Teaching War Material: Perspectives on the Study of the Material Culture of Conflict in the United States and Europe

AHA Session 209
Sunday, January 4, 2015: 11:30 AM-1:30 PM
Nassau Suite B (New York Hilton, Second Floor)
Sophie K. White, University of Notre Dame
Short, visual, “PechaKucha”-style presentations will transition into a modified roundtable discussion with teaching simulation. The audience will be provided with a set of primary sources, including an object, image, and text, to prompt conversations about interweaving material, visual, and textual sources to pose research questions and enliven history for students.
Joan E. Cashin, Ohio State University

Session Abstract

Over the course of the past decade, historians have increasingly expressed interest in material culture as both a category of analysis and as a teaching tool. And yet, Leora Auslander’s 2005 observation in the AHR remains valid ten years later: “Historians are, by profession, suspicious of things. Words are our stock-in-trade.”  Is “material culture” just a buzzword? Or is it the cutting edge of historical research? Have we successfully incorporated the insights it brings to historical inquiry? What actually counts as “material culture”? And where does it fit in our study of the texts with which we are more familiar? This experimental session brings together scholars engaged in research and teaching at the intersection of history and material culture—scholars whose backgrounds include graduate training in Material Culture, Art History, American Studies, History, Fashion, Folklore and Museum Studies. Drawing on material, visual, and textual sources, these scholars illuminate the ways in which material culture affected, and reflected, how people grappled with social, cultural, and material upheavals wrought in war.

This session engages material culture and methodological questions within the context of a particular theme: the history of war. During moments of conflict and upheaval, the meanings communicated by objects are often amplified, contested and politicized in new ways. The papers included in this session deepen our understanding of the materiality of war, offering new insight into the relationships among culture, identity, and conflict. We consider, for example, clothing’s role in provoking violent conflicts in the American Civil War era; the mobilization of objects to enact political agendas during World War I; the role of traditional dress in constructing national and regional allegiance in World War I-era Alsace; the repercussions of collecting dangerous war trophies; and Jewish experiences of loss and reclamation in the Second World War.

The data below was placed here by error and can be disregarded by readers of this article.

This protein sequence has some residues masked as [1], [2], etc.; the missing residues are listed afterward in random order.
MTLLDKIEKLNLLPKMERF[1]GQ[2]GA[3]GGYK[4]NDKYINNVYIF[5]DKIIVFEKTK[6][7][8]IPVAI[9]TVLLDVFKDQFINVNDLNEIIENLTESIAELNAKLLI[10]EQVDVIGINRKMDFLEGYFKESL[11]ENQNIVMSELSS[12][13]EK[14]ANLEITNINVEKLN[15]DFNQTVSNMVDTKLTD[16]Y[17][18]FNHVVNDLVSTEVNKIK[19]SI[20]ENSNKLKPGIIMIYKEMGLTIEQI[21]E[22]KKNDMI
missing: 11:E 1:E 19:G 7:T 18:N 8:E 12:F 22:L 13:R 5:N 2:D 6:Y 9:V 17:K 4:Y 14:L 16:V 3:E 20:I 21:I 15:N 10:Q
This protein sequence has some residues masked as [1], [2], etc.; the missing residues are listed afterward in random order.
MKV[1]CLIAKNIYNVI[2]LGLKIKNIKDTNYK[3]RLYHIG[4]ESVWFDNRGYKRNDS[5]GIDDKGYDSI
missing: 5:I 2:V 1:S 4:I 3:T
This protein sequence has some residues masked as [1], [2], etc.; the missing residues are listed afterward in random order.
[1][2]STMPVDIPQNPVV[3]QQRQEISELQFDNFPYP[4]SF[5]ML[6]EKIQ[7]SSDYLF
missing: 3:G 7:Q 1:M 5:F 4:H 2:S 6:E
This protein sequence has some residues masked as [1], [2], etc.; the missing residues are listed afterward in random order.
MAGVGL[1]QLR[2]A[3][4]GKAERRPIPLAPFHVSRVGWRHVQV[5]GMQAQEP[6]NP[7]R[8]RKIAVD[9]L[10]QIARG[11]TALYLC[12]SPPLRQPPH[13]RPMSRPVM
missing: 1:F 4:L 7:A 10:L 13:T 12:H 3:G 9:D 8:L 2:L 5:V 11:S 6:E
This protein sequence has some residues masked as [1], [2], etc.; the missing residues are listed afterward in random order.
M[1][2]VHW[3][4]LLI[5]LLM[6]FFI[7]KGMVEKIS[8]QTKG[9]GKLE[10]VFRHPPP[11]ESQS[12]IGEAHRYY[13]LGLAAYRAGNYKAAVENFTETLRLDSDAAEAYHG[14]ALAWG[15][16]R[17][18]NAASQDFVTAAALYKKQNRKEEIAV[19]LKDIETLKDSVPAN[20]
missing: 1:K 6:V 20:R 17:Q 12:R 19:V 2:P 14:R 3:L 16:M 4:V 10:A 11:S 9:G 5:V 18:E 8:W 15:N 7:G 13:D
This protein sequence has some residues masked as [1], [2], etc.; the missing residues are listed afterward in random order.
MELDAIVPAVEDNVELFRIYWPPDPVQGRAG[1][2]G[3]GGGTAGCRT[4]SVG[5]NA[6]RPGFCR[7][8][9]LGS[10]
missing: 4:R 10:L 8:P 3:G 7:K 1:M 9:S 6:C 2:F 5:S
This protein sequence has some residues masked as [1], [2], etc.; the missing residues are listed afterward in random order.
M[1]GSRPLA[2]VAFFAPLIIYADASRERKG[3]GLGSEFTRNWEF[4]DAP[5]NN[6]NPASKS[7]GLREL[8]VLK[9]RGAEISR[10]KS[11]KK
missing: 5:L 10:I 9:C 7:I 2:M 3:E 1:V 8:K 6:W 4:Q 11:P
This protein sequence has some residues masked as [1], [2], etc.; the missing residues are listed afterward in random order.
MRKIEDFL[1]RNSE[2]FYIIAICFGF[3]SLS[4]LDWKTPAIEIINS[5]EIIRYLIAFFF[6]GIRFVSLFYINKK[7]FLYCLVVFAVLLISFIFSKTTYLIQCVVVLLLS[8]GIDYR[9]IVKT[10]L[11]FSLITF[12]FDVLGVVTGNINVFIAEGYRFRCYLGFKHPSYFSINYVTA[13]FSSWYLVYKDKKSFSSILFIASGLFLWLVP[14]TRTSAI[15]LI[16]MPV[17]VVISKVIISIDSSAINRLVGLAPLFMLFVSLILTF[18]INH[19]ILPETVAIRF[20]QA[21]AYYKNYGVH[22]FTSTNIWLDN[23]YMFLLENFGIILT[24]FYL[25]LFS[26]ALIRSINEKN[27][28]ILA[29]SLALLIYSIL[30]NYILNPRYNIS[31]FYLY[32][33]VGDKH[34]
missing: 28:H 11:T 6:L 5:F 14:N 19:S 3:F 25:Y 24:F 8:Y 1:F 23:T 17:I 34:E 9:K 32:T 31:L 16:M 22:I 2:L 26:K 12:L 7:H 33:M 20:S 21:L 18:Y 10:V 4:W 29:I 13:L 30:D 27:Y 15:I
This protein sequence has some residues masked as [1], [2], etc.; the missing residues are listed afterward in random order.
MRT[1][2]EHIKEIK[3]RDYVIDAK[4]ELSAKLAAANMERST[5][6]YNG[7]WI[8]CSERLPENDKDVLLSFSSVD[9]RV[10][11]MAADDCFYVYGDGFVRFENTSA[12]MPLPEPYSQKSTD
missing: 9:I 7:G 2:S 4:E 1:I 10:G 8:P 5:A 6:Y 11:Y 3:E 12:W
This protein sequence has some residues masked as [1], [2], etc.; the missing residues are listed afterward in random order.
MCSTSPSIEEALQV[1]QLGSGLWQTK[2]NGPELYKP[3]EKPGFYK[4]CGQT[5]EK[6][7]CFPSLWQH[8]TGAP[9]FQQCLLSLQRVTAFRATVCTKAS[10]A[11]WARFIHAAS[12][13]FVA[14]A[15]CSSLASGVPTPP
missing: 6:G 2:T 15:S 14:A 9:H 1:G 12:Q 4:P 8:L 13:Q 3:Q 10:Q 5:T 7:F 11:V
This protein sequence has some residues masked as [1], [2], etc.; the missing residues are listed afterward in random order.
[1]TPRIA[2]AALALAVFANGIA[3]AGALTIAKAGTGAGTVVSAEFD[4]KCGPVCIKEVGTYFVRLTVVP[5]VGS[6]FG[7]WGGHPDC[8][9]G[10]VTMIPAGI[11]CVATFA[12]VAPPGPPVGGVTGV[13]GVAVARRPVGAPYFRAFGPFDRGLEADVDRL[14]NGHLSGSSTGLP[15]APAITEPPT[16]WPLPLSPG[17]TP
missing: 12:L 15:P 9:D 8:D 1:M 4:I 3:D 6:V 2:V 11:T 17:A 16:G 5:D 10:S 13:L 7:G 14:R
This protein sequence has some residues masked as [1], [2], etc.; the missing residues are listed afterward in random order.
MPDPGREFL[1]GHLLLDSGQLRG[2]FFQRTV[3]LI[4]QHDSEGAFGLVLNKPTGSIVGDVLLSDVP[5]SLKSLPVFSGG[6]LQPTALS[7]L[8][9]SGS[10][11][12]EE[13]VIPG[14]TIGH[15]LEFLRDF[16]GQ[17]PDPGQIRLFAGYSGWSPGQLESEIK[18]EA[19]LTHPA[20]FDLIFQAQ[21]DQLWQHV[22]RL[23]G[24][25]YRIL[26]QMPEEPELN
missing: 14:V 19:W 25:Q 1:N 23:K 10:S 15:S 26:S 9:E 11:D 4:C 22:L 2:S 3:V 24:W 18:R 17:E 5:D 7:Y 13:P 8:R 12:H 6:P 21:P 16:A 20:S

Conversations about researching and teaching material culture are less productive when held in the abstract. These presentations, then, are intended to set the stage for a more directed discussion about the opportunities and challenges presented by the use of material culture in historical research and teaching. The session is an experimental, modified roundtable with a teaching component. We will begin with short, visual, “PechaKucha”-style presentations and transition into a modified roundtable discussion with teaching simulation. At the beginning of the roundtable, the audience will be provided with sets of primary sources connected to the presentations, in order to encourage an engaged conversation about interweaving material, visual and textual sources to pose historical research questions and enliven history for students.

We hope this session will draw together scholars who are simply intrigued by material culture, as well as those who are well versed in its study. We expect this experimental format to both stimulate a discussion between the audience and panel participants, and simulate a teaching technique that has proven to be effective and can be easily incorporated into the classroom. Session attendees will also be provided with handouts that include resources for incorporating material culture into their own classes.

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